What You Need to Know About Latisse

 What You Need to Know About Latisse

If eyes are the window to our soul, what are eyelashes? Full and defined eyelashes are a natural beauty accessory that Latisse® can make even better.

What is Latisse®?

Latisse® is an FDA approved topical medication that can enhance the natural beauty of your eyelashes. The drug contained in Latisse®, bimatoprost, treats a common cosmetic condition called eyelashe hypotrichosis. Hypotrichosis is a blanket term for when your hair is inadequate in thickness and definition. When the condition affects hair on the upper eyelid, eyelashes are less than stellar. Hair is thinner, appearing wiry and sparse with larger gaps between follicles than is natural.

There are temporary solutions to this condition, such as makeup or extensions, but Latisse® is a much more effective eyelash length treatment. Even if you don’t have hypotrichosis, Latisse® is an excellent way to boost your eyelashes quickly and safely without the need for extensions.

How Does Latisse® Work?

Latisse® uses the drug bimatoprost, which until recently was primarily used to treat symptoms of glaucoma. In liquid form, eye drops containing bimatoprost relieve pressure in the eyes that can cause vision loss. Latisse® is applied nightly to the upper eyelid skin with a brush tool and promotes eyelash growth while also working to darken the lash, heightening contrast.

For full results, Latisse® should be applied once nightly for two months. With maintenance therapy, less frequent but well-timed use of Latisse® thereafter can keep your eyelashes fuller and longer. Latisse® is only used on upper lashes as application to lower lashes can cause hair growth outside of the treatment area.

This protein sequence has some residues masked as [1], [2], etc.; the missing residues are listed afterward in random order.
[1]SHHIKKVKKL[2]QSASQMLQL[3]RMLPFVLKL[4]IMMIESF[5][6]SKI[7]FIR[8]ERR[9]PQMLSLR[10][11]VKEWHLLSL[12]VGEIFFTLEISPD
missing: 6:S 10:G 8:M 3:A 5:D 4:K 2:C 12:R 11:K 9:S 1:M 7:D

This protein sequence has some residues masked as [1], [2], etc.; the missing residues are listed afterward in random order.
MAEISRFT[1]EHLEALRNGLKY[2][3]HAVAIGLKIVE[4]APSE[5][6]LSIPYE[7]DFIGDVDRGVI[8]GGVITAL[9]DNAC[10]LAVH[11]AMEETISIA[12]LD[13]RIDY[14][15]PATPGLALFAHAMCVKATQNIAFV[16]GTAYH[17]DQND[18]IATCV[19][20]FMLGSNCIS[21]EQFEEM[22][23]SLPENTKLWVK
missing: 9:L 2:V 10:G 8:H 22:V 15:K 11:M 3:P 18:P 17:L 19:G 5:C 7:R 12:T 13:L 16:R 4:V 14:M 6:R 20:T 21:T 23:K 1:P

Currently, Latisse® is commonly used as a cosmetic treatment, but for some people better eyelashes are necessary for keeping eyes healthy. The purpose of eyelashes is to protect the eye from foreign substances like dust, dirt, and other particulates. Eyelashes also work to trigger the eye’s response to close when coming into contact with objects, protecting your eyes from trauma. People with alopecia areata of the eyelids have shown some promising reactions to Latisse®, but further study is necessary to prove its validity as an alopecia treatment. People undergoing chemotherapy have fared better, and the drug can often help return eyelashes for people who lost them from the treatment.

The Potential Side Effects of Latisse®

Our eyes are sensitive, and as such, using any medication on or near the eyes should be approached cautiously. There are possible side effects from using Latisse®. These side effects become much more likely when using non-prescription treatments that promise improved eyelash growth. There are many different products available that allegedly treat and promote inadequate lashes, but these can be incredibly dangerous. A dermatologist should explore treatment options with you and know your medical history before prescribing Latisse®.

Even when prescribed and applied as recommended, side effects can occur, but most are temporary and subside when use is terminated. Common Latisse® side effects include itchy and red eyes, and for some people, eyelids can become darker in pigmentation. Each of these symptoms will go away with disuse of Latisse®.

One potentially permanent side effect is a darkened, brown spot forming in the colored part of your eye—the iris. While very uncommon, the results are permanent. This change does not impact your vision, however. If Latisse® is applied improperly, it can run down from the treatment area and cause unwanted hair growth. It’s important to follow your dermatologist’s recommendations for applying Latisse® and only using the recommended amount each night. If use of Latisse® is discontinued, eyelashes will usually return to their normal state.

You don’t need the daily fuss of expensive and time-consuming products to have healthy, beautiful eyelashes. If you want to explore the possibility of using Latisse®, reach out to your New England dermatologist today!

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